Jeremy Clarkson, the ex-host of Top Gear and the current one on Amazon Prime’s ‘The Grand Tour’ selects a Tesla Model X Performance for review. He even takes it to the dragstrip against a V10 mid-engine 600 hp Audi R8, the race looks fair this time at least.
Although it does not look like a fair competition between a family SUV and a supercar, however, the result of the drag race is not what Audi R8 fans would’ve expected.
Jeremy starts the review with positive vibes for the Tesla Model X but in between the lines his mischief can be felt as he drops nonsense and false pieces of information.
For the ones who are not familiar with the rivalry between Tesla/Elon Musk vs. Top Gear/Jeremy Clarkson, a bit of a history lesson is needed to understand his covert malice behind this review. The ones who know this all can skip the review and drag race video below.
A bit of Tesla vs. Top Gear/Jeremy history
Jeremy Clarkson a review of the original Tesla Roadster on Top Gear’s Season 12 episode 7, during which he claimed that the car only ran 88 km (~55 miles) and the batteries died and needed a 16-hour recharge, additionally the brakes of the car had failed, he added.
As a result in 2011, Tesla filed a defamation lawsuit against BBC which the courts eventually dismissed in favor of BBC in 2013, citing that the show had not tarnished Tesla’s reputation whatsoever (full story on Fandom).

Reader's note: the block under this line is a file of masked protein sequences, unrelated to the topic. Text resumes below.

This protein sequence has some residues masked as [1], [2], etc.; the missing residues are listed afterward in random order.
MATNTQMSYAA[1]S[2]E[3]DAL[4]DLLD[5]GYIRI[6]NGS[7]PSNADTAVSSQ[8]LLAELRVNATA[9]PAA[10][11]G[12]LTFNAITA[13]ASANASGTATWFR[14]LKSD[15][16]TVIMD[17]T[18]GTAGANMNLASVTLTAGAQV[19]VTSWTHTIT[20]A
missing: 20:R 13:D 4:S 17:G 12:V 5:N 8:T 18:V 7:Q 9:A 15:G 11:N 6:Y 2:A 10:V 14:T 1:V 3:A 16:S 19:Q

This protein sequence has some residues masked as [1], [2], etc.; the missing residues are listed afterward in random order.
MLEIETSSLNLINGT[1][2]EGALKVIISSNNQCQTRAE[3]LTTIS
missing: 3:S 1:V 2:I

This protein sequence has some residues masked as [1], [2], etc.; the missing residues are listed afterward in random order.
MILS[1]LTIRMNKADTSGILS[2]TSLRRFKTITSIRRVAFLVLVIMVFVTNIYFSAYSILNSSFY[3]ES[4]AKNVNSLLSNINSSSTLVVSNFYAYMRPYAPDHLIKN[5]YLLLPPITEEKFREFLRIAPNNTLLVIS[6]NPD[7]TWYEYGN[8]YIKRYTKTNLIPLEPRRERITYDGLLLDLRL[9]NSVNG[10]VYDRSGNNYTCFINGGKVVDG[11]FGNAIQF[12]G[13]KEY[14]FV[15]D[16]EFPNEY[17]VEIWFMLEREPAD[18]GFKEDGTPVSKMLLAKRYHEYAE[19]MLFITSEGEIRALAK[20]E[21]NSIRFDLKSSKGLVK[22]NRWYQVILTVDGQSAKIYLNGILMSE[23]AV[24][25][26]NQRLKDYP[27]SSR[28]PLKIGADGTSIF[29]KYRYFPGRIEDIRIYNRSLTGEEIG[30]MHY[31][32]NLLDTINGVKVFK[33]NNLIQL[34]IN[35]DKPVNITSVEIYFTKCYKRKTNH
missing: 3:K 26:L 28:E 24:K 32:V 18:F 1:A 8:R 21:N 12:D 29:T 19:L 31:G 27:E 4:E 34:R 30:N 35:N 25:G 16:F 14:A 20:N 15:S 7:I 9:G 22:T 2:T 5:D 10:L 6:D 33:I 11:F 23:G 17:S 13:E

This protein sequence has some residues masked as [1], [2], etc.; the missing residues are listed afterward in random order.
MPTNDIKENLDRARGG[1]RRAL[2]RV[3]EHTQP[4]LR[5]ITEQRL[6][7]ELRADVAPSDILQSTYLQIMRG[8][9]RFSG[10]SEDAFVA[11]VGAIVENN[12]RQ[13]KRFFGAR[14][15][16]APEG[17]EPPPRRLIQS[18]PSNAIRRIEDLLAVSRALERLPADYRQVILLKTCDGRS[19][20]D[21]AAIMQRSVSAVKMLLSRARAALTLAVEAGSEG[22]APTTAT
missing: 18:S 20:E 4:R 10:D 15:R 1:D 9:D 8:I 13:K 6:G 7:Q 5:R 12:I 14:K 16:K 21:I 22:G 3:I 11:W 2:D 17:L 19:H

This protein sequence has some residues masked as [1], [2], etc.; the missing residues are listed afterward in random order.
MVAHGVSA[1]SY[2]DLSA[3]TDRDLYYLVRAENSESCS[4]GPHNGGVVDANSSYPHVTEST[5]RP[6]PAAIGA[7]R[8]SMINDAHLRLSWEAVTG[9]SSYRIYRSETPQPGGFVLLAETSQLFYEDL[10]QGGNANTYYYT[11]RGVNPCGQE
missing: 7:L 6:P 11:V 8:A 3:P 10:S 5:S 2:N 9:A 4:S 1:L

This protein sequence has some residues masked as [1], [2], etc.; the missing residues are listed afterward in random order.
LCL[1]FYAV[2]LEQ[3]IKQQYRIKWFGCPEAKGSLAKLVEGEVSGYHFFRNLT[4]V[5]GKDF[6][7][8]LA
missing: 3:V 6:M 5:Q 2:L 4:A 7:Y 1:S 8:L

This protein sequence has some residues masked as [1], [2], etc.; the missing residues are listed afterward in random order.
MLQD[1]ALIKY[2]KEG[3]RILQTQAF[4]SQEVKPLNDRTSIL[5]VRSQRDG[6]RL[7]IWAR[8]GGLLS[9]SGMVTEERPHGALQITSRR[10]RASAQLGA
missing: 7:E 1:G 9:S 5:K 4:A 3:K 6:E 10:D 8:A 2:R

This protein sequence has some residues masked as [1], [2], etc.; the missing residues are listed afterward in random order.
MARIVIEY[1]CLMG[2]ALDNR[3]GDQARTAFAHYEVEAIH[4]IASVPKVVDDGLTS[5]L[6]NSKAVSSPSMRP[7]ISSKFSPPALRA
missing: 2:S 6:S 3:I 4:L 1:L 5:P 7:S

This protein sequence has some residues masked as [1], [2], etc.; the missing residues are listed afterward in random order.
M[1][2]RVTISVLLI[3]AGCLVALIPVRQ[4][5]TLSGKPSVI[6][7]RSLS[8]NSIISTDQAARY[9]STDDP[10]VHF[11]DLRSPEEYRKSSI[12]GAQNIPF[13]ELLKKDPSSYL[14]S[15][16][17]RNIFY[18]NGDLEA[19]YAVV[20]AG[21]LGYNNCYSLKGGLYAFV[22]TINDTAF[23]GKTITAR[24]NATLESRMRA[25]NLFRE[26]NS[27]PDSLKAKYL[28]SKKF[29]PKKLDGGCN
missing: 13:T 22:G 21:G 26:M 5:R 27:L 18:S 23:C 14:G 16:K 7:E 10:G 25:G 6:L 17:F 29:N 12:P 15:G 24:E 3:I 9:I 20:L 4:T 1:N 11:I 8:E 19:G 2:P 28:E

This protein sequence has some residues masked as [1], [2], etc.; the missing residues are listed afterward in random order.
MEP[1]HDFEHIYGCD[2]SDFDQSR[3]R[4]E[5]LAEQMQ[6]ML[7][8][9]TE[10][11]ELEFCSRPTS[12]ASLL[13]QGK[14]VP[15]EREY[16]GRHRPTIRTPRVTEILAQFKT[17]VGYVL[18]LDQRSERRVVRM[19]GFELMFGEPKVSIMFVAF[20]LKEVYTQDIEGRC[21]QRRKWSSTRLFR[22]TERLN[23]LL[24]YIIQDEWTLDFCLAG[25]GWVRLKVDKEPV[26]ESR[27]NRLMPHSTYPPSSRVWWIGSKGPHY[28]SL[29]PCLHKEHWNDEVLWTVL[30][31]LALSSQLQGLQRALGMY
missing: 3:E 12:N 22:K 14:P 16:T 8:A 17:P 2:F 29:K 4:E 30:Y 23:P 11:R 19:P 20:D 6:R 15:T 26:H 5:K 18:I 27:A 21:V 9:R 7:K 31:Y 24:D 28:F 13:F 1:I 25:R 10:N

In 2011 Tesla was not actually a mainstream car manufacturing company, it was still like a startup and the Model S had still not launched.
It’s amazing how far Tesla has come in just 8 years, from the unveiling of the Model S in 2012 to becoming an S&P 500 company in 2020. If the lawsuit had been filed as of today, the probability of BBC taking a hit must have been obvious.
Even with the new Top Gear hosts, last year, Elon Musk had to call the show ‘Low Gear’ due to the Porsche Taycan vs. Tesla Model S drag race controversy.
Back to Jeremy’s Model X Review
While showing the center touchscreen features, Jeremy was able to skip through many useful features this vehicle command center provides, he instead focused on Tesla Easter Eggs. Even then, he did not show that one can play a good amount of video games in this car, while parked of course.
While using Tesla Autopilot on the highway as the car drove by itself, he said “This means that I can drive along while writing important messages on my sketchpad”. That’s a totally irresponsible statement and does not align with Tesla’s guidelines of being attentive and staying alert to take over at any time. Not to mention that he was driving the car in the UK, where regulations are far tougher than in the United States.
While using Tesla Summon on a straight path, he said that “It can’t extricate itself from a parking space. It’s only a gimmick” — looks like he’s still in need of looking at hundreds of Smart Summon videos showing this function’s capabilities. So, Sir Jeremy, it’s “Not a Gimmick”.
My teenage car enthusiast idol Mr. Jeremy also mentioned the wrong price of a Tesla Model X Performance at the end of the video, £156,000 GBP, he said.
Using the Tesla online car configurator for the UK, I tried to calculate the price of a new Tesla Model X Performance with premium wheels, premium black & white interior, Autopilot Full Self-Driving, and what not but with the included white paint same as in the video, it only maxed out to £120,030. That’s £36,000 more than the real price, from where did Jeremy get this price is still a mystery or is it hidden in the history.
Even if this clip is from an old episode which is never mentioned in the video description, what’s the purpose of publishing it on YouTube without context? The Grand Tour has some explanations to make.
Let us know your thoughts in the comments section below.